Grosjean penalised for blocking Norris

Romain Grosjean has been given a three-place grid penalty for the Bahrain Grand Prix for impeding McLaren driver Lando Norris in Formula 1 qualifying.

Grosjean penalised for blocking Norris

Grosjean had qualified his Haas eighth for Sunday's race but will drop to 11th after being judged to have blocked Norris in the first qualifying segment.

The Bahrain GP stewards have decided Grosjean drove "unnecessarily slowly" and impeded Norris at the final corner.

This did not prevent Norris from making it through to the next phase of qualifying, as the McLaren driver ended up reaching Q3 and qualified 10th.

Norris will now start ninth after Grosjean's penalty, while Grosjean also picks up a licence penalty point.

That takes him to eight penalty points in a 12-month period, leaving him four short of a race ban.

The stewards report said that Grosjean argued he was about to start a push lap but was overtaken by the Ferrari of Sebastian Vettel, which mean he slowed down to ensure he had a big enough gap.

Grosjean said he was not advised by his team that Norris was approaching quickly on a flying lap, according to the stewards.

Their report cited a 136km/h speed differential between the two cars, which prompted Norris to take avoiding action.

It added: "The Stewards accept that the driver of car 8 did not intentionally intend to impede, however it is the driver's responsibility to be aware, when travelling abnormally slowly, that faster cars may be approaching."

shares
comments
Vettel, Leclerc "need to work as a team" at start in Bahrain

Previous article

Vettel, Leclerc "need to work as a team" at start in Bahrain

Next article

Gasly can't drive "unpredictable" Red Bull how he wants

Gasly can't drive "unpredictable" Red Bull how he wants
Load comments
How Ferrari got its F1 recovery plan working Prime

How Ferrari got its F1 recovery plan working

After its worst campaign in 40 years, the famous Italian team had to bounce back in 2021 – and it appears to be delivering. Although it concedes the pole positions in Monaco and Baku paint a somewhat misleading picture of its competitiveness, the team is heading into the 2022 rules revamp on much stronger footing to go for wins again

The joy that exposes F1’s key weakness Prime

The joy that exposes F1’s key weakness

Long-awaited wins for ex-Formula 1 drivers Marcus Ericsson and Kevin Magnussen in IndyCar and IMSA last weekend gave F1 a reminder of what it is missing. But with the new rules aimed at levelling the playing field, there’s renewed optimism that more drivers can have a rewarding result when their day of days comes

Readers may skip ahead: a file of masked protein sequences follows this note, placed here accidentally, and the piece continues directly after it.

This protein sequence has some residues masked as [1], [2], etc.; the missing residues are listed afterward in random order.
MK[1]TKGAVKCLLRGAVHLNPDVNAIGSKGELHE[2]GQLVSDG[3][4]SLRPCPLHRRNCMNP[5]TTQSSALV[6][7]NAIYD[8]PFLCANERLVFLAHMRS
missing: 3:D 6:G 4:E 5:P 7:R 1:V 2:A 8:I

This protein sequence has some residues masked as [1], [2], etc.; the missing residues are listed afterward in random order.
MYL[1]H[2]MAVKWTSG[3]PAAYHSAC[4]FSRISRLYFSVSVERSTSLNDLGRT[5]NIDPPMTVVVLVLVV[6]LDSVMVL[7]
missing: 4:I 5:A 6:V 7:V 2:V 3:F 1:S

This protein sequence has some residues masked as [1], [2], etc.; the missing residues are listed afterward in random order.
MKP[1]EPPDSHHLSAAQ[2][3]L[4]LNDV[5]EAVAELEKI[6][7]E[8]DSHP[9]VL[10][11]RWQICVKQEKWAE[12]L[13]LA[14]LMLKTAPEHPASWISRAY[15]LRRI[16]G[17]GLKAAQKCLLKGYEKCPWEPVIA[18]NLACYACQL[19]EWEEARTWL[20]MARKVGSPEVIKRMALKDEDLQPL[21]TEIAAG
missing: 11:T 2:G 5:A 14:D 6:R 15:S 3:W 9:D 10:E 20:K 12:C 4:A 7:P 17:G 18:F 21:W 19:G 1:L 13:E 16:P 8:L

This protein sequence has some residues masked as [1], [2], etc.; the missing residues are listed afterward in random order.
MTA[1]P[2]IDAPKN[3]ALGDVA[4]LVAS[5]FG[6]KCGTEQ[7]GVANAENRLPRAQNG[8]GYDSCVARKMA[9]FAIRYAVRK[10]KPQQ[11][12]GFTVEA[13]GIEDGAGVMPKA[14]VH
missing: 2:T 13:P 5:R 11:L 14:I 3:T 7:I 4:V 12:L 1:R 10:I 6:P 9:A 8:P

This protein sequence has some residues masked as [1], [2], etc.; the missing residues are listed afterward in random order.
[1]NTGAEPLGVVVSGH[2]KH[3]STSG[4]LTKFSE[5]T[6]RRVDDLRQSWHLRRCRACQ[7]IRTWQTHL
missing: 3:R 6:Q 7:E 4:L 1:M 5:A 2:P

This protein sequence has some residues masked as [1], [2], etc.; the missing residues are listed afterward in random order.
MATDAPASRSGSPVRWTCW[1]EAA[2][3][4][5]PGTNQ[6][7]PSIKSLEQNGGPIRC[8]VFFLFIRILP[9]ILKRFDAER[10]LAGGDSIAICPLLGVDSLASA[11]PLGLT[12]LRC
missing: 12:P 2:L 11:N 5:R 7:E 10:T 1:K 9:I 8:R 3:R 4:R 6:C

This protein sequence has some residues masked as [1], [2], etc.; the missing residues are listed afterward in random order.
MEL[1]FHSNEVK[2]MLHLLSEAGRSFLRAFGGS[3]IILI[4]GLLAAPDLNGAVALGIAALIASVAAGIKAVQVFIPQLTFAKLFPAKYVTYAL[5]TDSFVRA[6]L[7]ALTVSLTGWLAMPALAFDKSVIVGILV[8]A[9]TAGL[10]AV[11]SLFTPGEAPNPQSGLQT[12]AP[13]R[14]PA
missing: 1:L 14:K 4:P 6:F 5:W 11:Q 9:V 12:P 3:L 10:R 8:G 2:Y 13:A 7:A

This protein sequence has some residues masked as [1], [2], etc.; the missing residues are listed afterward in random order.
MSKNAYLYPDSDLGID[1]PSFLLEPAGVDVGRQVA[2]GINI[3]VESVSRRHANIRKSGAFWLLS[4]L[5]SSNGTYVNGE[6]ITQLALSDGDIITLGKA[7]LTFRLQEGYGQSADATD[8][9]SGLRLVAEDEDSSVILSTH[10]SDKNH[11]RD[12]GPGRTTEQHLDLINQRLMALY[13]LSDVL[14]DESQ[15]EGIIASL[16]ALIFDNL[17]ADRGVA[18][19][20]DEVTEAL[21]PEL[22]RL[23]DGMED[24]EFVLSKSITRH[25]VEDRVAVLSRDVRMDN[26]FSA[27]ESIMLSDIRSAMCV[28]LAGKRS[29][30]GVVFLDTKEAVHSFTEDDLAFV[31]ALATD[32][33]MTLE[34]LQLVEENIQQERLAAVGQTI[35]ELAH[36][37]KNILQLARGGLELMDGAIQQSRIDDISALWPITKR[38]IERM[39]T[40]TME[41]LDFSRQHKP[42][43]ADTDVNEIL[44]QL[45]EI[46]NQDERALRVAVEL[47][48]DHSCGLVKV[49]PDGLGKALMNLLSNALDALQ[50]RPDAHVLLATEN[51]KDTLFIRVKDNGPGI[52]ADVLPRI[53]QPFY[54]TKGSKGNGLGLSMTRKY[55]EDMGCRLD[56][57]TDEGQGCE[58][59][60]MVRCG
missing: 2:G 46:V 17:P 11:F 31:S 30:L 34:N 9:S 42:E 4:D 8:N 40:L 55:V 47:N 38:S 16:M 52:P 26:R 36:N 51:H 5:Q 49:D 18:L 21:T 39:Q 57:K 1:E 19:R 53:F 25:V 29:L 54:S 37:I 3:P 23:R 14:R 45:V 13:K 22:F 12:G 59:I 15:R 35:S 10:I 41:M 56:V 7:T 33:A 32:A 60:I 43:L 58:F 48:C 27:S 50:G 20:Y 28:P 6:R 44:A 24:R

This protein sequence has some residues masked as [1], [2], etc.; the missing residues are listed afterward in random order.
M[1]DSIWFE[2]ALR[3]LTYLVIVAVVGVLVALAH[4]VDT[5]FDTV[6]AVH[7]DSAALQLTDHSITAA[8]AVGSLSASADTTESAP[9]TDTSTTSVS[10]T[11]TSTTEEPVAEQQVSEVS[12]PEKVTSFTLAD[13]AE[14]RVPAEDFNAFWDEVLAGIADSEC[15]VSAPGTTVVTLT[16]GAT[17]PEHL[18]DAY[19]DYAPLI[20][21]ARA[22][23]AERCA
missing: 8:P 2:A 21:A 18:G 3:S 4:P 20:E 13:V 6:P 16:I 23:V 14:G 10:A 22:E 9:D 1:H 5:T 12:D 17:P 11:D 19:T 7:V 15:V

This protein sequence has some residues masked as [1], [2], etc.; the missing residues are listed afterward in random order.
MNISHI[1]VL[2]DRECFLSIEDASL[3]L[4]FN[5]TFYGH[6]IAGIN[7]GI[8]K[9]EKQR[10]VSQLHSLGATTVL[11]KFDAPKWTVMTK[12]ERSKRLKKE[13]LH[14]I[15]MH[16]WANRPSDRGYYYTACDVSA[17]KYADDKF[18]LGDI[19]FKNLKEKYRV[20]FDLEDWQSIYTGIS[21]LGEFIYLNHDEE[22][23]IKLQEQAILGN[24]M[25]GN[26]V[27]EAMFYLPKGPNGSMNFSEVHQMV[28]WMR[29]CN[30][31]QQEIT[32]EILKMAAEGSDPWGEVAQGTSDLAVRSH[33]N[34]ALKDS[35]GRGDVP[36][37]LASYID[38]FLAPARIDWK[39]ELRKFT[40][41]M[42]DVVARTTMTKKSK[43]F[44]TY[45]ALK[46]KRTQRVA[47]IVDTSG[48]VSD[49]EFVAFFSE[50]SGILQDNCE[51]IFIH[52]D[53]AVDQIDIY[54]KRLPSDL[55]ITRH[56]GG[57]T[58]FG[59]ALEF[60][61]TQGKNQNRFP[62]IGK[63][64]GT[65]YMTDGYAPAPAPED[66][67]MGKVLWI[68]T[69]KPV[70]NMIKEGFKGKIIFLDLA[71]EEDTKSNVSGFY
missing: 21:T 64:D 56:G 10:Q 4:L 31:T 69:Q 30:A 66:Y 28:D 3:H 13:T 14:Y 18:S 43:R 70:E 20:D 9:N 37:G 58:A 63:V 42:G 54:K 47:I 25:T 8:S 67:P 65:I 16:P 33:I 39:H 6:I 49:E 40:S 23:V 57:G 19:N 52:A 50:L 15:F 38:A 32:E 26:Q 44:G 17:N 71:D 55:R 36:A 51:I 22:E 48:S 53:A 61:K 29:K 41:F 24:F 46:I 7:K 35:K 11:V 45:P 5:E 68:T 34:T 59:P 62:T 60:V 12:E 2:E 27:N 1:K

Formula 1
Jun 17, 2021
The F1 figures Red Bull and Mercedes can't afford to see again Prime

The F1 figures Red Bull and Mercedes can't afford to see again

OPINION: An interloper squad got amongst the title contenders during Formula 1’s street-circuit mini-break, where Red Bull left with the points lead in both championships. But, as the campaign heads back to purpose-built venues once again, how the drivers of the two top teams compare in one crucial area will be a major factor in deciding which squad stays in or retakes the top spot

Formula 1
Jun 16, 2021
Why Alfa's boss is up to the task of securing a stronger F1 future Prime

Why Alfa's boss is up to the task of securing a stronger F1 future

Two tenth places in recent races have lifted Alfa Romeo to the head of Formula 1's 'Class C' battle in 2021, but longer-term the Swiss-based squad has far loftier ambitions. With the new 2022 rules set to level out the playing field, team boss Frederic Vasseur has good reason to be optimistic, as he explained to Motorsport.com in an exclusive interview

Formula 1
Jun 15, 2021
How Barnard's revolutionary McLaren transformed F1 car construction Prime

How Barnard's revolutionary McLaren transformed F1 car construction

The MP4/1 was pioneering by choice, but a McLaren by chance. STUART CODLING relates the tangled (carbon fibre) weaves which led to the creation of one of motor racing’s defining cars

Formula 1
Jun 15, 2021
Why the end is nigh for F1’s most dependable design tool Prime

Why the end is nigh for F1’s most dependable design tool

Wind tunnel work forms the bedrock of aerodynamic development in Formula 1. But as Pat Symonds explains, advances in virtual research are signalling the end of these expensive and complicated relics.

Formula 1
Jun 13, 2021
Why Mosley’s legacy amounts to far more than tabloid rumour Prime

Why Mosley’s legacy amounts to far more than tabloid rumour

The newspapers, naturally, lingered over Max Mosley’s tainted family history and niche sexual practices. But this is to trivialise the legacy of a big beast of motor racing politics. Stuart Codling weighs the life of a man whose work for safety on both road and track has saved hundreds of thousands of lives, but whose penchant for cruelty remains problematic and polarising.

Formula 1
Jun 12, 2021
Why pragmatic Perez isn't fazed by no-nonsense Red Bull F1 culture Prime

Why pragmatic Perez isn't fazed by no-nonsense Red Bull F1 culture

Sergio Perez has spent most of his career labouring in Formula 1’s midfield, wondering whether he’d ever get another shot at the big time. Red Bull has handed him that chance and, although life at the top is tough, the Baku winner is doing all the right things to get on terms with Max Verstappen, says BEN ANDERSON

Formula 1
Jun 11, 2021